While cold weather often means homeowners turn their attention to indoor projects, it’s possible – and may even be essential – to paint some or all of a house’s exterior during the winter months.

“Paint is the protective coating over top of the wood substrates,” says Thomas Freeman, sales representative for The Sherwin-Williams Company. “Wood, when exposed to the elements – whether moisture or sun – over time, is going to rot. The paint is what protects it from rotting.”

While prolonged exposure to moisture can lead to problems at any time of the year, the issues become more pronounced in cold weather, as ice crystals form and expand, enlarging cracks. Because damage occurs under the surface, it can be easy to miss.

“You can have structural issues, not just damage to windows and siding,” Freeman says, adding that masonry may also suffer and should be part of any exterior assessment.

For many homeowners, their house is their largest investment. The exterior should be surveyed regularly, but especially as colder and wetter weather looms, to ensure that cracks are sealed and small issues are repaired, either through caulking or painting. H.J. Holtz & Son offers this exterior review at customers’ request. Necessary repairs, including replacing rotted or damaged wood, can be handled by the in-house carpentry team.

If painting is required, the good news is that certain premium exterior paints can be applied at temperatures as low as 35 degrees Fahrenheit. Sherwin-Williams offers four options: SuperPaint, Latitude, Duration, Emerald, and Emerald Rain Refresh. “Each has different characteristics with durability, how they work, and how they perform in different weather conditions,” Freeman says. “Some are even self-cleaning.”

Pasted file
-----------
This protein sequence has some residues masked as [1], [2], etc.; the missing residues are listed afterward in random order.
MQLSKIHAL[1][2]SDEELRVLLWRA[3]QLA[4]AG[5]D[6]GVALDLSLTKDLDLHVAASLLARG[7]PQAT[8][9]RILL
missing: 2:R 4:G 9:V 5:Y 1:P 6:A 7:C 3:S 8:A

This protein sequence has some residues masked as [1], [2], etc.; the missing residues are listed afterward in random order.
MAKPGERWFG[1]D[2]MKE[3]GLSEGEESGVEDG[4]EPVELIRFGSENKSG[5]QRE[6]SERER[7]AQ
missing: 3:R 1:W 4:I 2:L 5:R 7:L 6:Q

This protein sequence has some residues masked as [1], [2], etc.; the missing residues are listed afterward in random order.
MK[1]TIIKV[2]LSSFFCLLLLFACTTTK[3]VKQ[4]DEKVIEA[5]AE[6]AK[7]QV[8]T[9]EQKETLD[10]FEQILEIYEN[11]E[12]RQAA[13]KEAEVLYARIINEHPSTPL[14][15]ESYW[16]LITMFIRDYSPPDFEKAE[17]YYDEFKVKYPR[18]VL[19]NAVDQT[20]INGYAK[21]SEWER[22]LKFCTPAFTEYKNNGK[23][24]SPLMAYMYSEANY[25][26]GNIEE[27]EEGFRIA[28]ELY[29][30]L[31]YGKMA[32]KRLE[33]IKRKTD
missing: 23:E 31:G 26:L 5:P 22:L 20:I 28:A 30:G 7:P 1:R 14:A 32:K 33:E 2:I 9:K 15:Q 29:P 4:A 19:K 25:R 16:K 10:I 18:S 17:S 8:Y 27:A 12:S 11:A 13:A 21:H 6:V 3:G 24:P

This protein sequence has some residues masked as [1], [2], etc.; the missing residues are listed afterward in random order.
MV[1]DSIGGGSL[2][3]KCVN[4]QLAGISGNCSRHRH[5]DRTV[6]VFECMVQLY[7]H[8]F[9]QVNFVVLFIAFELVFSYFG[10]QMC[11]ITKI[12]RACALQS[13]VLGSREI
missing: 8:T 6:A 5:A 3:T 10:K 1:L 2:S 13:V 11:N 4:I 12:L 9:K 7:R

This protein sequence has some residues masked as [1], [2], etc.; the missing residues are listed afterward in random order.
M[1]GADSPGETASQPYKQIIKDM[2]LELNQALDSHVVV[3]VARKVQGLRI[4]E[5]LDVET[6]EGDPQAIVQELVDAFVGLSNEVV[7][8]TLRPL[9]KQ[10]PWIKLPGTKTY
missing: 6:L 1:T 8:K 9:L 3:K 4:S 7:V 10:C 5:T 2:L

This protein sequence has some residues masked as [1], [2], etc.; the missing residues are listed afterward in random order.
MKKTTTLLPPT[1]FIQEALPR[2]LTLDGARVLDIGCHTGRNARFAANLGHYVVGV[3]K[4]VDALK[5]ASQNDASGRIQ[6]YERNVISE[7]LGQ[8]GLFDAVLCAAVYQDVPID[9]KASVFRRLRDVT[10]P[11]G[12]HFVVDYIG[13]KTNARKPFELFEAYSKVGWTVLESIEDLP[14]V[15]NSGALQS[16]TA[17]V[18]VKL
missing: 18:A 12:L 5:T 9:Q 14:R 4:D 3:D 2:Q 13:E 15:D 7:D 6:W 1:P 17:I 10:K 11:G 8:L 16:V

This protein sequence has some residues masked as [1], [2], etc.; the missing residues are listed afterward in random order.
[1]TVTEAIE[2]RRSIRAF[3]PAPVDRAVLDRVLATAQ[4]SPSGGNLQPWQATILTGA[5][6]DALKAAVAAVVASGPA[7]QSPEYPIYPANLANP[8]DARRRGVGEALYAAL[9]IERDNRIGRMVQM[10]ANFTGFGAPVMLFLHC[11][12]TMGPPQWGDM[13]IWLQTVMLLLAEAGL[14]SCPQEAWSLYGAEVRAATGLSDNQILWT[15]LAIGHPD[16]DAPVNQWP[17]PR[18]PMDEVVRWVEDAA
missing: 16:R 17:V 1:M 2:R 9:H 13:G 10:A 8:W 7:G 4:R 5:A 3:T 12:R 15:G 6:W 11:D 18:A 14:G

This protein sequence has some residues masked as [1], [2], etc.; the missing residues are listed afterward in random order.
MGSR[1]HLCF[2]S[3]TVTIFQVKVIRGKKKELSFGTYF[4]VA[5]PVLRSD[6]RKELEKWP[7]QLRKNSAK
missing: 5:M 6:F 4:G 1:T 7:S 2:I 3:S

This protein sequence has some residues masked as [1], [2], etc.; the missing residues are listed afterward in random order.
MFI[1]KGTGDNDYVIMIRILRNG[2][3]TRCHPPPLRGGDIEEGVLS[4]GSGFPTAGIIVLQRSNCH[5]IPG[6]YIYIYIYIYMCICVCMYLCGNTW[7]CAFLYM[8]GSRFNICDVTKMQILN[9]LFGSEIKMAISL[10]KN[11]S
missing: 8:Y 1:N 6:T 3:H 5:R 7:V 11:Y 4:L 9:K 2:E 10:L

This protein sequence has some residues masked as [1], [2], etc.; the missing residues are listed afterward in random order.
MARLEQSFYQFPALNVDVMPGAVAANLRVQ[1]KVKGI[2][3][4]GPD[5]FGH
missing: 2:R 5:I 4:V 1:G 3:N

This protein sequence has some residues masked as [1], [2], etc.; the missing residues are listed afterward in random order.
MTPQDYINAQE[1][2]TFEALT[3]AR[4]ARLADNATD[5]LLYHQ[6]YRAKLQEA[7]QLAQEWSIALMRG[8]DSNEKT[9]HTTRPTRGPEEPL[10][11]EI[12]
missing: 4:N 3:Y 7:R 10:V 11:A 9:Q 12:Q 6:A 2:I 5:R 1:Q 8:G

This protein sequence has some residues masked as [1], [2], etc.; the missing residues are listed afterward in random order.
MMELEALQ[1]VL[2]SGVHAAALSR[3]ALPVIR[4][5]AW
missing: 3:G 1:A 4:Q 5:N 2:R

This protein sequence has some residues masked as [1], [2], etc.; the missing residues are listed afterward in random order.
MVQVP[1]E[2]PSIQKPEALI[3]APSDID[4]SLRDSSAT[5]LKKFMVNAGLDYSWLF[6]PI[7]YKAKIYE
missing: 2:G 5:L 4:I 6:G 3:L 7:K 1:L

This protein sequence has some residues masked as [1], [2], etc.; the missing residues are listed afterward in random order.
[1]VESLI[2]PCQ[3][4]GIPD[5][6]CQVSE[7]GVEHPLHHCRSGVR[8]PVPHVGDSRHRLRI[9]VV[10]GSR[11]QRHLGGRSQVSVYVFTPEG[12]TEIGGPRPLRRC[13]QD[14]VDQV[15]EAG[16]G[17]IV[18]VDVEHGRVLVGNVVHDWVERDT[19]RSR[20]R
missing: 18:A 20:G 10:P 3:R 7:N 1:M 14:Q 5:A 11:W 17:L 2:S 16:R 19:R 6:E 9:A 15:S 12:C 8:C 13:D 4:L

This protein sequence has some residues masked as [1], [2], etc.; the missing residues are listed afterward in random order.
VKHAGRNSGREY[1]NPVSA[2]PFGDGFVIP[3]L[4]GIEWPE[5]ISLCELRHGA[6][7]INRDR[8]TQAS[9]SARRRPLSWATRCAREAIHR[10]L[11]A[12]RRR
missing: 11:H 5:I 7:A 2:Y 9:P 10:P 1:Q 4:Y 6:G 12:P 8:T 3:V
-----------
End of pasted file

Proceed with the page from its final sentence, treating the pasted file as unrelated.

These premium exterior paints can be used at lower temperatures and resist moisture in just two hours – 50% faster than typical exterior paint. Still, Freeman says, it’s important to pay attention when painting in the winter.

“In summer, painters can start as early as 6 or 7 a.m. and work until 5 or 7 p.m., as long as they’ve got sunlight,” he says. “But just because the sun’s up in winter, it doesn’t mean conditions are conducive to painting. You need to start later – to make sure it’s warm enough – and you need to finish earlier, to give the paint time to dry before the sun sets and evening dew creeps in.”

It may take more days to paint a house’s exterior in the winter, but the actual number of hours needed may not be as high as it seems, as work hours are stretched over more days, to ensure painting is happening with optimum conditions. Prep work can take a bit longer, as it’s not wise to leave wood exposed, waiting for paint. A crew is more likely to prep in sections, rather than all at once.

The key, Freeman says, is to hire painters who know how to work in winter. “Some guys aren’t responsible about waiting for the right conditions,” he says. “[Company president Rick] Holtz isn’t like this, fortunately. He’s going to get it right whether he makes money or not. Not all these guys are.”